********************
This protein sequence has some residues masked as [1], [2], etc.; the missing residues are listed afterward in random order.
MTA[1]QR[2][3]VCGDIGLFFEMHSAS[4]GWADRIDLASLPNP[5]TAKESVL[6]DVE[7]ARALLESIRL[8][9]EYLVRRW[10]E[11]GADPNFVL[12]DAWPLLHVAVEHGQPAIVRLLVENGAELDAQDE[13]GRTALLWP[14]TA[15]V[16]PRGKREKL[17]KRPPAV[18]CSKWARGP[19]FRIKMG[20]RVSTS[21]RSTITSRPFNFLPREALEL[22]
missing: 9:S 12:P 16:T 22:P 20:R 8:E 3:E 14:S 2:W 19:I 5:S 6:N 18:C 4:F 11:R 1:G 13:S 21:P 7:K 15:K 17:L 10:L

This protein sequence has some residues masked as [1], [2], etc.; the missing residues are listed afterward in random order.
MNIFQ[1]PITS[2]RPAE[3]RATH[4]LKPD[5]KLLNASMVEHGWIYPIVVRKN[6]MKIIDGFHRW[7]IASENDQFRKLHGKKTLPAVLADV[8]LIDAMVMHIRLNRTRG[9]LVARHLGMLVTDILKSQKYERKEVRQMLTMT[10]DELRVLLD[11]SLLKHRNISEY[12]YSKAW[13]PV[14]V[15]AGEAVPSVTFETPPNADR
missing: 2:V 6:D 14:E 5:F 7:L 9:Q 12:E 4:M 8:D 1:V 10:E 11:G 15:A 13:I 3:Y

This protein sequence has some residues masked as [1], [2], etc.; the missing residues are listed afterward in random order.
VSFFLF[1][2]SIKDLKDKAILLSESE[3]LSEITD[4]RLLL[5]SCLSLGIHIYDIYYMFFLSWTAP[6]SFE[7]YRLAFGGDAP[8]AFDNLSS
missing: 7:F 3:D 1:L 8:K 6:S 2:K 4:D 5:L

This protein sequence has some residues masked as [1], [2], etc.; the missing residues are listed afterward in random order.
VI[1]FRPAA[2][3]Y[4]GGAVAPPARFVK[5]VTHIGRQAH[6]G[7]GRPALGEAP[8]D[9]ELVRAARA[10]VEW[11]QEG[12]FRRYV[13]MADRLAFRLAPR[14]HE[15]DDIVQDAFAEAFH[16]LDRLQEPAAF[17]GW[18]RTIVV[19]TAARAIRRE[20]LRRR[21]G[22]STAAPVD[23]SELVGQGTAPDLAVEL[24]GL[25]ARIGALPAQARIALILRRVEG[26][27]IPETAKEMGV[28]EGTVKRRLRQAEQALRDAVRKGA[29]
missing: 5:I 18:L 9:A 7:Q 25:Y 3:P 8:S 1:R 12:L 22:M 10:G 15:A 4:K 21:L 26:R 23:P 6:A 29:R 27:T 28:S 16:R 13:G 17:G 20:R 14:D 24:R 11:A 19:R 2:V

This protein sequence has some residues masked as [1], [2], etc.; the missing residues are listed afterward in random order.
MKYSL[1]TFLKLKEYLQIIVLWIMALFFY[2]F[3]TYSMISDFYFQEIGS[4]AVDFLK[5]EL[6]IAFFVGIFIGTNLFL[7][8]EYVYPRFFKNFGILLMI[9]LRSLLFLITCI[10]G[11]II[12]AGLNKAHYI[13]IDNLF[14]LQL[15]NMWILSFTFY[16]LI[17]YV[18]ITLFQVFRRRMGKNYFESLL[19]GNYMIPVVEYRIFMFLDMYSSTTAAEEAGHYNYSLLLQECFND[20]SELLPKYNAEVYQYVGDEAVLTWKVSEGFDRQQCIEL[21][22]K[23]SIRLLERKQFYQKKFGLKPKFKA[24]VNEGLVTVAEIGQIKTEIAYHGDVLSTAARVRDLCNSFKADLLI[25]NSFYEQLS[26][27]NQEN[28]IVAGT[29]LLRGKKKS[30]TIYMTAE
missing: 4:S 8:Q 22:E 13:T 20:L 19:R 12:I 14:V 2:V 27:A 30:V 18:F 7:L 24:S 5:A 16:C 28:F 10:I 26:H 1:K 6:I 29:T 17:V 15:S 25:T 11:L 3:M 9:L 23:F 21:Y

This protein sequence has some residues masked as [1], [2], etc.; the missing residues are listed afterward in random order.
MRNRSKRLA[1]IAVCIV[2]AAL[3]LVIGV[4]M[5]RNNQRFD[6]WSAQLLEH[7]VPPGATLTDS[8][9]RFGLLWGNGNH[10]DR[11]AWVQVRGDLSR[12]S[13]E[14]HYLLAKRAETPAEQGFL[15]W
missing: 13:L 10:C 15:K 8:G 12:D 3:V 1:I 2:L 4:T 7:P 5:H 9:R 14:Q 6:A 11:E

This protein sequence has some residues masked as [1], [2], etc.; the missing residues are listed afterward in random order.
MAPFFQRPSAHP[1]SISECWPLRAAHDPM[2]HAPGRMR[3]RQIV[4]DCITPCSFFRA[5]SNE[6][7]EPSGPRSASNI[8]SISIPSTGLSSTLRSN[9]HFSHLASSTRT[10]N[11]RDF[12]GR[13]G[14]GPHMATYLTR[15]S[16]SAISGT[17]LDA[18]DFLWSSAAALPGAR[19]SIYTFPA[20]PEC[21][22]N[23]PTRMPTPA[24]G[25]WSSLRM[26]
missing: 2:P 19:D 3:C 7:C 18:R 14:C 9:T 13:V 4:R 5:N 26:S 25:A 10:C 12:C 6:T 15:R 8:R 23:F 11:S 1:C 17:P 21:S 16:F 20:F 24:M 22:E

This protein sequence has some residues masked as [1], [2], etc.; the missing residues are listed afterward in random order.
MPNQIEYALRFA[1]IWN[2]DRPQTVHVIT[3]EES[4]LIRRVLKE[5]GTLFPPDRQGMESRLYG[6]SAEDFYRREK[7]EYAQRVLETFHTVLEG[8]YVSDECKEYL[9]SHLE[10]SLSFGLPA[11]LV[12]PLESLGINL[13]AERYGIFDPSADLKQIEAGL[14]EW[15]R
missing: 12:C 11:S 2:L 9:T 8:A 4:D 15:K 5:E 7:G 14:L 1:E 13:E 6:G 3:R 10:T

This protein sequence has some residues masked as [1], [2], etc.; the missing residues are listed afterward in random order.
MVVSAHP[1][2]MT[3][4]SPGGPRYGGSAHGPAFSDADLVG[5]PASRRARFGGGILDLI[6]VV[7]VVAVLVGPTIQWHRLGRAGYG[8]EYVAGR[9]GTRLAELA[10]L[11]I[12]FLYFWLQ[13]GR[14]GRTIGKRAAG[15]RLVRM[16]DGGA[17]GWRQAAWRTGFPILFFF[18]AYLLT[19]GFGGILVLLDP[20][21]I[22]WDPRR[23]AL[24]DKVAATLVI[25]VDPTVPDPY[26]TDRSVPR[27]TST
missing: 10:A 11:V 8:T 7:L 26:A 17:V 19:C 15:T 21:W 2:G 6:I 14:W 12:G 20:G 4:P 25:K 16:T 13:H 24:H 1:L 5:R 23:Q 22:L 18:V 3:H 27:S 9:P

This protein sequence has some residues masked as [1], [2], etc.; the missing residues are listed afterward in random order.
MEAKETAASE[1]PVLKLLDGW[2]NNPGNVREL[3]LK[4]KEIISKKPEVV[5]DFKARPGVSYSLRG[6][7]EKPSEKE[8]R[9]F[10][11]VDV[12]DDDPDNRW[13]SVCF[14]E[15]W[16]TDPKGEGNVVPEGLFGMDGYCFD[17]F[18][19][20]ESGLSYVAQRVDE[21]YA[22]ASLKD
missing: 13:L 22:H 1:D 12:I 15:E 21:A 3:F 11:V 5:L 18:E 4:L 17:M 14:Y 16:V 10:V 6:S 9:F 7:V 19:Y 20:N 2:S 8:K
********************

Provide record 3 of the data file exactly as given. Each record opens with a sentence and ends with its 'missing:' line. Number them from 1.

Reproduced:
This protein sequence has some residues masked as [1], [2], etc.; the missing residues are listed afterward in random order.
VSFFLF[1][2]SIKDLKDKAILLSESE[3]LSEITD[4]RLLL[5]SCLSLGIHIYDIYYMFFLSWTAP[6]SFE[7]YRLAFGGDAP[8]AFDNLSS
missing: 7:F 3:D 1:L 8:K 6:S 2:K 4:D 5:L